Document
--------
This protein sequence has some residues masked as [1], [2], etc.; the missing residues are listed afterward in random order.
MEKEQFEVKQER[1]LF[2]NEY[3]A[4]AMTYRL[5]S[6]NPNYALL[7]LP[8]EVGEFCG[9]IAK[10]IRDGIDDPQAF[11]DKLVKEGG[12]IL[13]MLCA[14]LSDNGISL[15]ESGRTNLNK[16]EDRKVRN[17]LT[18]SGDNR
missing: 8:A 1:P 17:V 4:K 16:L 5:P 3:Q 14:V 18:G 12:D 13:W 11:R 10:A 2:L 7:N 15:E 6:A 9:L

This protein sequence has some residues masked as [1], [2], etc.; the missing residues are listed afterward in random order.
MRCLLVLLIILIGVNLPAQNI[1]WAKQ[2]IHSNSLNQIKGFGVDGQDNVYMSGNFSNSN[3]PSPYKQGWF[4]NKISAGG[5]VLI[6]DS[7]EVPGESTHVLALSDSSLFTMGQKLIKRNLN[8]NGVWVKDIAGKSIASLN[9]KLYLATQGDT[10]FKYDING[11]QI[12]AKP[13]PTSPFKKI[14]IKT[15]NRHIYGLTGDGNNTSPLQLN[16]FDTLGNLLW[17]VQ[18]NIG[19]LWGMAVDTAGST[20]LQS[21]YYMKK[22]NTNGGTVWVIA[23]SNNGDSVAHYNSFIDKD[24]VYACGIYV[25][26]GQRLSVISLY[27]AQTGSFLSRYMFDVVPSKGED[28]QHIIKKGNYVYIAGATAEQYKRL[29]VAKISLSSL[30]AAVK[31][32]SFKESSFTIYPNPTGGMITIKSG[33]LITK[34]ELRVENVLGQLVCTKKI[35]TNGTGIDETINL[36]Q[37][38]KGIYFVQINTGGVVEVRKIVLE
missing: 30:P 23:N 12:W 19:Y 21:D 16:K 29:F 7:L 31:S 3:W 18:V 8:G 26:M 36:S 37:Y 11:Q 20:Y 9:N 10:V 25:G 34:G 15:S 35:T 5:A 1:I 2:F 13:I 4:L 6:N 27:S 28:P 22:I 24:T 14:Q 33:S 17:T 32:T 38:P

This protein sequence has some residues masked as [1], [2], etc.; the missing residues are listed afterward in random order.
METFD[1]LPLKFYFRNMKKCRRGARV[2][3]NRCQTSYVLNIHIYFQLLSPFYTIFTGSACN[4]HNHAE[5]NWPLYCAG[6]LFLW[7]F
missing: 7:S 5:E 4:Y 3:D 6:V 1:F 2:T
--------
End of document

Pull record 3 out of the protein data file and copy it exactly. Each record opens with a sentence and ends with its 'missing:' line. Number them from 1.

This protein sequence has some residues masked as [1], [2], etc.; the missing residues are listed afterward in random order.
METFD[1]LPLKFYFRNMKKCRRGARV[2][3]NRCQTSYVLNIHIYFQLLSPFYTIFTGSACN[4]HNHAE[5]NWPLYCAG[6]LFLW[7]F
missing: 7:S 5:E 4:Y 3:D 6:V 1:F 2:T